FLO: A Biography of Frederick Law Olmsted
by Laura Wood Roper
Johns Hopkins University Press, 555 pp., $15.00
Frederick Law Olmsted’s New York
by Elizabeth Barlow, illustrative portfolio by William Alex
Praeger, 174 pp., $12.50
“Frederick Law Olmsted and the Dialectical Landscape”
by Robert Smithson
Forty Years of Landscape Architecture: Central Park
edited by Frederick Law Olmsted Jr., edited by Theodora Kimball
MIT Press, 575 pp., $4.95 (paper)
More than anyone else, Frederick Law Olmsted dominated the profession of landscape design in nineteenth-century America. He had a hand in the preservation of scenic wonders like Yosemite and Niagara Falls, in major landscape parks and park systems in more than a dozen major cities, in the first scientifically managed forest in this country, in the landscaping of the Columbian Exposition, model suburban subdivisions, campus planning, estate planning, even the first municipally sponsored playground. Moreover, he was over forty-four when he did most of this work, after he had pursued, and with notable success, several other careers. A remarkable man!
Lewis Mumford first brought Olmsted’s career to wide public notice in 1929, in a brief chapter of The Brown Decades. Before that, except for a few published addresses, Olmsted’s career was buried in official reports with such unappealing titles as Observations on the Progress of Improvements in Street Plans, with Special Reference to the Parkway Proposed to Be Laid out in Brooklyn. Mumford opened the tomb. Those who wished to make a more thorough inspection of its contents could turn to the two-volume Frederick Law Olmsted, Sr.,…Forty Years of Landscape Architecture published in 1922-1928. This is a selection of Olmsted’s papers, with commentary on his career written by his son (who continued his father’s practice into the twentieth century) with Theodora Kimball. (A reprint of the second volume, wholly devoted to Central Park in New York, has now been reissued.) Since the late Twenties these books pretty much satisfied the interest in Olmsted, and they were often consulted for a number of general accounts of nineteenth-century American culture, in which Olmsted plays a respectable role. Now, four decades later, we have a deluge of books on him. Why?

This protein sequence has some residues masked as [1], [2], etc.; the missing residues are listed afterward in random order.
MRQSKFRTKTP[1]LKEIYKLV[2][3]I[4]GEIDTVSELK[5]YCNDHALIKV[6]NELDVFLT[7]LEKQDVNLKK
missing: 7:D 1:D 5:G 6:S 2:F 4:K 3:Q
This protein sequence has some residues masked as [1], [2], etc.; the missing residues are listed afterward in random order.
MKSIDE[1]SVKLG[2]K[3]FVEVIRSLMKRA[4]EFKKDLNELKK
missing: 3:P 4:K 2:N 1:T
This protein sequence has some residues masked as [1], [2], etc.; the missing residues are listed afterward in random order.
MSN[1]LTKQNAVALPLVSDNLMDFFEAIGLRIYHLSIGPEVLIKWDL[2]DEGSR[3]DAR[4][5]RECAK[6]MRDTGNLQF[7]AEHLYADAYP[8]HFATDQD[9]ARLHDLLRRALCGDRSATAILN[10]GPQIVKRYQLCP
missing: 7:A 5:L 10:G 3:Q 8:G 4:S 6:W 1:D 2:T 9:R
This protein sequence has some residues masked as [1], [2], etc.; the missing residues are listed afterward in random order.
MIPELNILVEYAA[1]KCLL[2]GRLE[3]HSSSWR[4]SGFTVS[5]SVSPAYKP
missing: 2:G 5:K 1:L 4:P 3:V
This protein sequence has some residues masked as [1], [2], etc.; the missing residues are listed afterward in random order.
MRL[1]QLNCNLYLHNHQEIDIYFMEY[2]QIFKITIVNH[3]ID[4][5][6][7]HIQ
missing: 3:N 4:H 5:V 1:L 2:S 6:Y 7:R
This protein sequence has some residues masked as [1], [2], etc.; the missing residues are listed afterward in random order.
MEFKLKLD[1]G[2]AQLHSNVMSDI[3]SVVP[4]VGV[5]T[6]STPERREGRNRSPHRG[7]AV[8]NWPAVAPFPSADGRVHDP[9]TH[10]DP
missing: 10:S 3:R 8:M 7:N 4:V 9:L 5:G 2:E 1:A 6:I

There is, of course, the customary commemorative reason: 1972 marked the one-hundred-and-fiftieth anniversary of Olmsted’s birth. And a practical reason: an extensive file of documents, long restricted to Laura Roper’s use, was recently opened to the public. But a more substantial reason for the interest in Olmsted’s work is obviously the current concern with ecological matters. As a result interest in the profession of landscape architecture has increased, and one suspects that at least some of the interest in Olmsted depends on the need of these new professionals, the landscapists, to compete with the more impressive list of heroes flaunted by the architects. At a time when landscape architecture is turning from its concerns with herbaceous borders for country estates to a preoccupation with large-scale ecological planning, what better candidate than Olmsted for canonization?
For Olmsted always kept the “big picture” in mind, not only in a formal sense but in a social sense as well. It is precisely his sense of the social responsibility of design decisions that makes Olmsted’s career so stirring today. Not only the most enlightened landscape architects but architects and industrial designers as well are increasingly questioning the degree to which design has catered to the elite …